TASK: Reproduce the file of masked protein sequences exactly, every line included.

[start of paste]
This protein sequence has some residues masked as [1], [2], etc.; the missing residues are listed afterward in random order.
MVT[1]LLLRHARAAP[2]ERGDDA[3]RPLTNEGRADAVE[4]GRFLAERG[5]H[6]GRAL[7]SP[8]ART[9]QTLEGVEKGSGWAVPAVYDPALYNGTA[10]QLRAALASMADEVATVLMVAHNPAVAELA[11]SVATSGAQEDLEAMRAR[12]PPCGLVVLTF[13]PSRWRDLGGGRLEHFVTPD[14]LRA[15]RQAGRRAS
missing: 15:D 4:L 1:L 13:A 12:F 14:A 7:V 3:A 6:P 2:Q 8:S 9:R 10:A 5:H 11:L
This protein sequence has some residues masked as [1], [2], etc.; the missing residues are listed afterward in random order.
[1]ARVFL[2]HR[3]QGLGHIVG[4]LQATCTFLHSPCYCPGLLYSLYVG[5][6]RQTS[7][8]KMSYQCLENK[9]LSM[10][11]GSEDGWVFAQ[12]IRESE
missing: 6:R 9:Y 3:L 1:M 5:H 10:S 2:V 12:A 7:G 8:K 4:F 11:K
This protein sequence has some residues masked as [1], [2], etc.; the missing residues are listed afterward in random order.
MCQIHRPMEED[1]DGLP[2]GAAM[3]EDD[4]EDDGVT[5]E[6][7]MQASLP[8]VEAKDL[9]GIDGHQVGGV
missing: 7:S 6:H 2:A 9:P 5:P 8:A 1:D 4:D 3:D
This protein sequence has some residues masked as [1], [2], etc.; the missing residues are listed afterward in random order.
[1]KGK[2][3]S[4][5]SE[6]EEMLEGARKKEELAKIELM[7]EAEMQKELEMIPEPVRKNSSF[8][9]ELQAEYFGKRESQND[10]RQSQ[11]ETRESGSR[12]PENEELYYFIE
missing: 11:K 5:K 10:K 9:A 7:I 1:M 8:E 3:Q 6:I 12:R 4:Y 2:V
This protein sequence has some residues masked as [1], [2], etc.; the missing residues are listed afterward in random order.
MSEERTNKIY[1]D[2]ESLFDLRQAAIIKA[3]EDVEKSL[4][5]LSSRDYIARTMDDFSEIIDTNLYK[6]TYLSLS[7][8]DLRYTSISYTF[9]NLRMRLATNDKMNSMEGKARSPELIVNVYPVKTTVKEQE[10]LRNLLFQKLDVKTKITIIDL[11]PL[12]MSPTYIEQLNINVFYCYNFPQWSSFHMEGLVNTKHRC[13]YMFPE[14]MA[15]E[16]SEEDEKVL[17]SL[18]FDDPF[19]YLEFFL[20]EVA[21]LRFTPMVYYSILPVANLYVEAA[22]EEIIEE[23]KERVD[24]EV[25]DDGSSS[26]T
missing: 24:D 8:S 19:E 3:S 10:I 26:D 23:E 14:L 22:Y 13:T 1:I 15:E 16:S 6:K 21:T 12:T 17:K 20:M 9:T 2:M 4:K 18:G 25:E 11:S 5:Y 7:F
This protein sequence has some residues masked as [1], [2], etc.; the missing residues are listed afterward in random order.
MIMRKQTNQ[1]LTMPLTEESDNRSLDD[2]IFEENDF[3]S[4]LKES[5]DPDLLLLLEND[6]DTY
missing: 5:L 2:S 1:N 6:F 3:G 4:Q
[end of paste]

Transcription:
This protein sequence has some residues masked as [1], [2], etc.; the missing residues are listed afterward in random order.
MVT[1]LLLRHARAAP[2]ERGDDA[3]RPLTNEGRADAVE[4]GRFLAERG[5]H[6]GRAL[7]SP[8]ART[9]QTLEGVEKGSGWAVPAVYDPALYNGTA[10]QLRAALASMADEVATVLMVAHNPAVAELA[11]SVATSGAQEDLEAMRAR[12]PPCGLVVLTF[13]PSRWRDLGGGRLEHFVTPD[14]LRA[15]RQAGRRAS
missing: 15:D 4:L 1:L 13:A 12:F 14:A 7:V 3:A 6:P 2:Q 8:S 9:R 10:A 5:H 11:L
This protein sequence has some residues masked as [1], [2], etc.; the missing residues are listed afterward in random order.
[1]ARVFL[2]HR[3]QGLGHIVG[4]LQATCTFLHSPCYCPGLLYSLYVG[5][6]RQTS[7][8]KMSYQCLENK[9]LSM[10][11]GSEDGWVFAQ[12]IRESE
missing: 6:R 9:Y 3:L 1:M 5:H 10:S 2:V 12:A 7:G 8:K 4:F 11:K
This protein sequence has some residues masked as [1], [2], etc.; the missing residues are listed afterward in random order.
MCQIHRPMEED[1]DGLP[2]GAAM[3]EDD[4]EDDGVT[5]E[6][7]MQASLP[8]VEAKDL[9]GIDGHQVGGV
missing: 7:S 6:H 2:A 9:P 5:P 8:A 1:D 4:D 3:D
This protein sequence has some residues masked as [1], [2], etc.; the missing residues are listed afterward in random order.
[1]KGK[2][3]S[4][5]SE[6]EEMLEGARKKEELAKIELM[7]EAEMQKELEMIPEPVRKNSSF[8][9]ELQAEYFGKRESQND[10]RQSQ[11]ETRESGSR[12]PENEELYYFIE
missing: 11:K 5:K 10:K 9:A 7:I 1:M 8:E 3:Q 6:I 12:R 4:Y 2:V
This protein sequence has some residues masked as [1], [2], etc.; the missing residues are listed afterward in random order.
MSEERTNKIY[1]D[2]ESLFDLRQAAIIKA[3]EDVEKSL[4][5]LSSRDYIARTMDDFSEIIDTNLYK[6]TYLSLS[7][8]DLRYTSISYTF[9]NLRMRLATNDKMNSMEGKARSPELIVNVYPVKTTVKEQE[10]LRNLLFQKLDVKTKITIIDL[11]PL[12]MSPTYIEQLNINVFYCYNFPQWSSFHMEGLVNTKHRC[13]YMFPE[14]MA[15]E[16]SEEDEKVL[17]SL[18]FDDPF[19]YLEFFL[20]EVA[21]LRFTPMVYYSILPVANLYVEAA[22]EEIIEE[23]KERVD[24]EV[25]DDGSSS[26]T
missing: 24:D 8:S 19:E 3:S 10:I 26:D 23:E 14:L 22:Y 13:T 1:I 15:E 16:S 6:K 21:T 12:T 17:K 20:M 9:T 2:M 4:K 18:G 25:E 11:S 5:Y 7:F
This protein sequence has some residues masked as [1], [2], etc.; the missing residues are listed afterward in random order.
MIMRKQTNQ[1]LTMPLTEESDNRSLDD[2]IFEENDF[3]S[4]LKES[5]DPDLLLLLEND[6]DTY
missing: 5:L 2:S 1:N 6:F 3:G 4:Q